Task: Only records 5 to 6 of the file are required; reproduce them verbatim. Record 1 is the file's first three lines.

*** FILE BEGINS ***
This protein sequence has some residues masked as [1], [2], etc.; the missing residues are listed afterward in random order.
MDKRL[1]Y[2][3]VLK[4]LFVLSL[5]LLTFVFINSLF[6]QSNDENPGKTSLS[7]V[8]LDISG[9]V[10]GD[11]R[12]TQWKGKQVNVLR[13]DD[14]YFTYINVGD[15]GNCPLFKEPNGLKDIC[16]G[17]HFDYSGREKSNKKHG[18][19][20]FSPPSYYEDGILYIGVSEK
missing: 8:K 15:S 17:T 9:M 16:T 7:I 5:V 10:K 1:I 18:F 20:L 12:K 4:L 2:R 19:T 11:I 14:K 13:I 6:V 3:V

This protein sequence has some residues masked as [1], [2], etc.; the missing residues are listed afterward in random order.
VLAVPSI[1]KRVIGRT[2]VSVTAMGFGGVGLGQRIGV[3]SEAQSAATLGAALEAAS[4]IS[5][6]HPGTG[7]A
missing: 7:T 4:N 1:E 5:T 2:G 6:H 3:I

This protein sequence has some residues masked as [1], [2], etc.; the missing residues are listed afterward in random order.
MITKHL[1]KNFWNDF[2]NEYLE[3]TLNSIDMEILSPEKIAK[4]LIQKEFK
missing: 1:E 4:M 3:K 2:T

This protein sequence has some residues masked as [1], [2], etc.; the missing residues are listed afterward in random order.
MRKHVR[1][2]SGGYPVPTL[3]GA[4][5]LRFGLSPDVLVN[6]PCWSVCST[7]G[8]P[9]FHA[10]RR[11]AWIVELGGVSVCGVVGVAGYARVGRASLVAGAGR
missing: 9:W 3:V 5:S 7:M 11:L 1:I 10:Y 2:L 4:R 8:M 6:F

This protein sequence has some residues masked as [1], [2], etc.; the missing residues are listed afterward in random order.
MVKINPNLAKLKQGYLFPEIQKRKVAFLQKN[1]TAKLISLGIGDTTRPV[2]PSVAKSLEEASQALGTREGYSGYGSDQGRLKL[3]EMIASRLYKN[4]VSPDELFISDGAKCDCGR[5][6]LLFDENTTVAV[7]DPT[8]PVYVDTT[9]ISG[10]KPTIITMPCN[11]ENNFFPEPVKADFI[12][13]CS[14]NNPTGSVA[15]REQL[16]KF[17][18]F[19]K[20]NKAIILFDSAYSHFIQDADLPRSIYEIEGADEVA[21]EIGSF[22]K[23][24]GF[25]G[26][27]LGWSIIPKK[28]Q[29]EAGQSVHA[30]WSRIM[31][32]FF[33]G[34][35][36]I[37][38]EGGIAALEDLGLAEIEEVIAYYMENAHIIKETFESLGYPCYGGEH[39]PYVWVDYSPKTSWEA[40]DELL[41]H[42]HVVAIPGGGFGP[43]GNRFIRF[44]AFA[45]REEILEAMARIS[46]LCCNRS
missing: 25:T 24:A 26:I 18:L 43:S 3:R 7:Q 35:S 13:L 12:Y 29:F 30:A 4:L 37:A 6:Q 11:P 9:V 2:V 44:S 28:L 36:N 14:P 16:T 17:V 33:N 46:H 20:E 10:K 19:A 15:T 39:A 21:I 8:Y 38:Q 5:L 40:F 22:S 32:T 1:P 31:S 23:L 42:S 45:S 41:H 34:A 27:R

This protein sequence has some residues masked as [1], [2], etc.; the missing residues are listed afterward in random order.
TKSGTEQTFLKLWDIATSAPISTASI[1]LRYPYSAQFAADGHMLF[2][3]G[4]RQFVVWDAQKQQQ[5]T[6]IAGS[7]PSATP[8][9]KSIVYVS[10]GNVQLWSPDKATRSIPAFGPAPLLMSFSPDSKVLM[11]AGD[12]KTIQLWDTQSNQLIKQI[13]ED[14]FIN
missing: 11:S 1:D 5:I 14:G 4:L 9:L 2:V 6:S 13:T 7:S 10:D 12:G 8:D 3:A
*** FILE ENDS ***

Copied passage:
This protein sequence has some residues masked as [1], [2], etc.; the missing residues are listed afterward in random order.
MVKINPNLAKLKQGYLFPEIQKRKVAFLQKN[1]TAKLISLGIGDTTRPV[2]PSVAKSLEEASQALGTREGYSGYGSDQGRLKL[3]EMIASRLYKN[4]VSPDELFISDGAKCDCGR[5][6]LLFDENTTVAV[7]DPT[8]PVYVDTT[9]ISG[10]KPTIITMPCN[11]ENNFFPEPVKADFI[12][13]CS[14]NNPTGSVA[15]REQL[16]KF[17][18]F[19]K[20]NKAIILFDSAYSHFIQDADLPRSIYEIEGADEVA[21]EIGSF[22]K[23][24]GF[25]G[26][27]LGWSIIPKK[28]Q[29]EAGQSVHA[30]WSRIM[31][32]FF[33]G[34][35][36]I[37][38]EGGIAALEDLGLAEIEEVIAYYMENAHIIKETFESLGYPCYGGEH[39]PYVWVDYSPKTSWEA[40]DELL[41]H[42]HVVAIPGGGFGP[43]GNRFIRF[44]AFA[45]REEILEAMARIS[46]LCCNRS
missing: 25:T 24:A 26:I 18:L 43:S 3:R 7:Q 35:S 13:L 12:Y 29:F 30:A 4:L 37:A 6:Q 11:P 9:V 2:V 44:S 28:L 36:N 14:P 16:T 17:V 33:N 46:H 20:E 10:K 19:A 15:T 39:A 21:I 8:Y 38:Q 5:L 40:F 22:S 32:T 1:P 31:S 23:L 42:S 45:S 41:H 34:A 27:R

This protein sequence has some residues masked as [1], [2], etc.; the missing residues are listed afterward in random order.
TKSGTEQTFLKLWDIATSAPISTASI[1]LRYPYSAQFAADGHMLF[2][3]G[4]RQFVVWDAQKQQQ[5]T[6]IAGS[7]PSATP[8][9]KSIVYVS[10]GNVQLWSPDKATRSIPAFGPAPLLMSFSPDSKVLM[11]AGD[12]KTIQLWDTQSNQLIKQI[13]ED[14]FIN
missing: 11:S 1:D 5:I 14:G 4:L 9:L 2:V 6:S 13:T 7:S 10:D 12:G 8:D 3:A